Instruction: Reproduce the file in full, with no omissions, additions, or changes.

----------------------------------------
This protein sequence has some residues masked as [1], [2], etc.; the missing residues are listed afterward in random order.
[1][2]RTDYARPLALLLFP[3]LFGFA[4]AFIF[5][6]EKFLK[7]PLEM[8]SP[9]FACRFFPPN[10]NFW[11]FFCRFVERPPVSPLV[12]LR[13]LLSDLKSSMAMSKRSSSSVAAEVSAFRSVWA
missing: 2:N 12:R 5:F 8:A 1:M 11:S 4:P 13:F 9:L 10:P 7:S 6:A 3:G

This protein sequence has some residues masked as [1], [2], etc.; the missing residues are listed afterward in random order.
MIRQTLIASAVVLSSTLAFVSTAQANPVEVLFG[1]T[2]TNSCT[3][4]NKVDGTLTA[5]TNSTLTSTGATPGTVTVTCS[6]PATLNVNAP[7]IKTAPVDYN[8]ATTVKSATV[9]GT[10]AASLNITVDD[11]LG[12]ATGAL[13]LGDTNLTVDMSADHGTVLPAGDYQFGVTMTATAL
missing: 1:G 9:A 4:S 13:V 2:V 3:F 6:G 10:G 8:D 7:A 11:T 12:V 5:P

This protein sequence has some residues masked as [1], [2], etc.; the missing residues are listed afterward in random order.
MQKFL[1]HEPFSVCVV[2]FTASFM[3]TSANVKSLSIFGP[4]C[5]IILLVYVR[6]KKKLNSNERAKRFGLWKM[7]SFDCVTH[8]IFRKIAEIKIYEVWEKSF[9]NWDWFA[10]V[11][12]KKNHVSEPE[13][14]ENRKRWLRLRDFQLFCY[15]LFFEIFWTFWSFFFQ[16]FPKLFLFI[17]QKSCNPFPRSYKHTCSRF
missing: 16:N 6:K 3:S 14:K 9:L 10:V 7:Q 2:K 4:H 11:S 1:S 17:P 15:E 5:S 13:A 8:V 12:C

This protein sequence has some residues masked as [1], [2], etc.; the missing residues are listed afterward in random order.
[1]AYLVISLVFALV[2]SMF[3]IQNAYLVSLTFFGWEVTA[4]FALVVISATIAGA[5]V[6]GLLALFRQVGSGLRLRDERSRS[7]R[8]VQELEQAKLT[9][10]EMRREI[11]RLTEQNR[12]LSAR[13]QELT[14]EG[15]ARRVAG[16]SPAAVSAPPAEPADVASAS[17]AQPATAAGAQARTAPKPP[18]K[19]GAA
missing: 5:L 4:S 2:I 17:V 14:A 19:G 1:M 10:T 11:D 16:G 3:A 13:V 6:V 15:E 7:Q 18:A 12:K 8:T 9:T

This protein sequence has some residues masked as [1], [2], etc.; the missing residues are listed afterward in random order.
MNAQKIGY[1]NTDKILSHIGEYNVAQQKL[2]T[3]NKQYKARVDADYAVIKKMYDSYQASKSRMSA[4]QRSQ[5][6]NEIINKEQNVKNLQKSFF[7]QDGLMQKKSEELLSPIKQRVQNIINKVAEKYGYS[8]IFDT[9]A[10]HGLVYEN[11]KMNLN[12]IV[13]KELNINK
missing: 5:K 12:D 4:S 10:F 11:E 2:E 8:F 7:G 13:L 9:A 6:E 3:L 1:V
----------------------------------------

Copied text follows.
This protein sequence has some residues masked as [1], [2], etc.; the missing residues are listed afterward in random order.
[1][2]RTDYARPLALLLFP[3]LFGFA[4]AFIF[5][6]EKFLK[7]PLEM[8]SP[9]FACRFFPPN[10]NFW[11]FFCRFVERPPVSPLV[12]LR[13]LLSDLKSSMAMSKRSSSSVAAEVSAFRSVWA
missing: 2:N 12:R 5:F 8:A 1:M 11:S 4:P 13:F 9:L 10:P 7:S 6:A 3:G

This protein sequence has some residues masked as [1], [2], etc.; the missing residues are listed afterward in random order.
MIRQTLIASAVVLSSTLAFVSTAQANPVEVLFG[1]T[2]TNSCT[3][4]NKVDGTLTA[5]TNSTLTSTGATPGTVTVTCS[6]PATLNVNAP[7]IKTAPVDYN[8]ATTVKSATV[9]GT[10]AASLNITVDD[11]LG[12]ATGAL[13]LGDTNLTVDMSADHGTVLPAGDYQFGVTMTATAL
missing: 1:G 9:A 4:S 13:V 2:V 3:F 6:G 10:G 8:D 7:A 11:T 12:V 5:P

This protein sequence has some residues masked as [1], [2], etc.; the missing residues are listed afterward in random order.
MQKFL[1]HEPFSVCVV[2]FTASFM[3]TSANVKSLSIFGP[4]C[5]IILLVYVR[6]KKKLNSNERAKRFGLWKM[7]SFDCVTH[8]IFRKIAEIKIYEVWEKSF[9]NWDWFA[10]V[11][12]KKNHVSEPE[13][14]ENRKRWLRLRDFQLFCY[15]LFFEIFWTFWSFFFQ[16]FPKLFLFI[17]QKSCNPFPRSYKHTCSRF
missing: 16:N 6:K 3:S 14:K 9:L 10:V 7:Q 2:K 4:H 11:S 1:S 17:P 15:E 5:S 13:A 8:V 12:C

This protein sequence has some residues masked as [1], [2], etc.; the missing residues are listed afterward in random order.
[1]AYLVISLVFALV[2]SMF[3]IQNAYLVSLTFFGWEVTA[4]FALVVISATIAGA[5]V[6]GLLALFRQVGSGLRLRDERSRS[7]R[8]VQELEQAKLT[9][10]EMRREI[11]RLTEQNR[12]LSAR[13]QELT[14]EG[15]ARRVAG[16]SPAAVSAPPAEPADVASAS[17]AQPATAAGAQARTAPKPP[18]K[19]GAA
missing: 5:L 4:S 2:I 17:V 14:A 19:G 1:M 10:T 11:D 16:G 3:A 13:V 6:V 15:E 7:Q 18:A 12:K 8:T 9:T

This protein sequence has some residues masked as [1], [2], etc.; the missing residues are listed afterward in random order.
MNAQKIGY[1]NTDKILSHIGEYNVAQQKL[2]T[3]NKQYKARVDADYAVIKKMYDSYQASKSRMSA[4]QRSQ[5][6]NEIINKEQNVKNLQKSFF[7]QDGLMQKKSEELLSPIKQRVQNIINKVAEKYGYS[8]IFDT[9]A[10]HGLVYEN[11]KMNLN[12]IV[13]KELNINK
missing: 5:K 12:D 4:S 10:F 11:E 2:E 8:F 7:G 13:L 9:A 6:E 3:L 1:V